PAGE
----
Electronic laboratory notebooks
One additional option for electronic laboratory resources is to use them as laboratory notebooks. Electronic notebooks, whether on a shared Google Doc, commercial document manager, or on a wiki, have significant advantages over traditional, written, paper notebooks:
- Data can be stored and embedded in an immediately usable digital format, e.g. an Excel File, Origin project, Protein Data Bank file,
- Data is stored in a way that can be easily backed up and restored
- Information can be organized by project, and not by student. Multiple students over time can contribute information to a particular project notebook. This kind of organization makes it much easier to write research papers later. (Unless, of course, you really enjoy digging through the scribblings of 4-5 different student paper notebooks to find the data from that critical experiment you need to include in the manuscript.)
Good training an information management practices can make your research laboratory more efficient and productive, and can empower your students to become increasingly self-sufficient. In the undergraduate research environment, where student turnover rates are high, and time is at a premium, a small investment in this area can have great return.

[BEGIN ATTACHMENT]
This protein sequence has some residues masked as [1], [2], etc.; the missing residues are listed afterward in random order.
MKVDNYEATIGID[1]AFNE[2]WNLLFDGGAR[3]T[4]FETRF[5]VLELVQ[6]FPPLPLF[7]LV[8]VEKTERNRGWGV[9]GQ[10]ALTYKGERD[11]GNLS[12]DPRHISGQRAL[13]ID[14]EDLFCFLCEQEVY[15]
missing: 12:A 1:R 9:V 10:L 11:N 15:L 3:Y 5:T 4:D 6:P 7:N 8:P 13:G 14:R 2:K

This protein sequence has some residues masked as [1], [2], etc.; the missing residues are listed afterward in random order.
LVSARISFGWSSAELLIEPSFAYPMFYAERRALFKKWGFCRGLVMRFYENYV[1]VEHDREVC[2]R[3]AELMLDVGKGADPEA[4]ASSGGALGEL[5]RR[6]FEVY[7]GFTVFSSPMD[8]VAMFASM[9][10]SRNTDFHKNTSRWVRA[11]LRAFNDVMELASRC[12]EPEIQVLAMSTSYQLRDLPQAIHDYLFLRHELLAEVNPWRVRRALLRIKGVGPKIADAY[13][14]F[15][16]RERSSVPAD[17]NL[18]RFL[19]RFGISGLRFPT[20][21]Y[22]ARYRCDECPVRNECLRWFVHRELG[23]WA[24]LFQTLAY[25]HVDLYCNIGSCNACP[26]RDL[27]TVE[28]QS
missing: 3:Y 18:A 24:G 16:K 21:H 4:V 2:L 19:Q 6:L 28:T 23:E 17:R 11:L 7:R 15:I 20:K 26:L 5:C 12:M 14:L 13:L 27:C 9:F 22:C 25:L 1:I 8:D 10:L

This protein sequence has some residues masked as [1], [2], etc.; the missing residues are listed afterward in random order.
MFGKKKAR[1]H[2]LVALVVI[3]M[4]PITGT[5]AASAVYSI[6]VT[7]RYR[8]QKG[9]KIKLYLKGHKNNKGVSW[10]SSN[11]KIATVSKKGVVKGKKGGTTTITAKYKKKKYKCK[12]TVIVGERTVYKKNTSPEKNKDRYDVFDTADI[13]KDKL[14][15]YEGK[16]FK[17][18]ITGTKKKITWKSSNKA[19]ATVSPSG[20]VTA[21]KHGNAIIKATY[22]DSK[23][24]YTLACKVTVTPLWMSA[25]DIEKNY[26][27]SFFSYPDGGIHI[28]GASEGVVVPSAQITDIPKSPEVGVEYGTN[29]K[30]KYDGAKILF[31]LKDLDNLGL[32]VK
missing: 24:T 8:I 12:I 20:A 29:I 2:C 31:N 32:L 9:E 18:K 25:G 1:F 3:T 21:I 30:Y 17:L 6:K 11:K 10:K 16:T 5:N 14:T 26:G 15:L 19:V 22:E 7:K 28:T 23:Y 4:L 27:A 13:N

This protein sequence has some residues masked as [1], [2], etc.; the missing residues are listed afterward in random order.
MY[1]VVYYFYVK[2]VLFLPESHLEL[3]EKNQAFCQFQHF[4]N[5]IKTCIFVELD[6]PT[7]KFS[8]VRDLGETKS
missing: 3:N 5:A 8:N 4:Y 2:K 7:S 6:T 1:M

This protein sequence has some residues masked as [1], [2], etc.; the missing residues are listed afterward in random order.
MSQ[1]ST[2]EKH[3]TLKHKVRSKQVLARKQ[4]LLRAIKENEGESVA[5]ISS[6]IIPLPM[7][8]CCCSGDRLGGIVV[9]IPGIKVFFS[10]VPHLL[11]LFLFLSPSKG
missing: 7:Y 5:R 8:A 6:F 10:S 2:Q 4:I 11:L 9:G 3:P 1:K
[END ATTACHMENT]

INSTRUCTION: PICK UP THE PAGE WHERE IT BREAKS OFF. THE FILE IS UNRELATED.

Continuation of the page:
~Roger S. Rowlett is a GORDON & DOROTHY KLINE PROFESSOR OF CHEMISTRY at Colgate University (email@example.com). Research in Rowlett’s laboratory is focused on the elucidation of the structure and catalytic mechanism of enzymes.
Roger S. Rowlett, (2013) “Training and Information Management in the Undergraduate Research Laboratory,” in How to Get Started in STEM Research with Undergraduates, Merle Schuh, ed., Council on Undergraduate Research, Washington DC. ISBN 0-941933-28-8
Colgate University Biochemistry Research Laboratory Wiki, http://capsicum.colgate.edu/chwiki/tiki-index.php
TikiWIki CMS Groupware, https://info.tiki.org/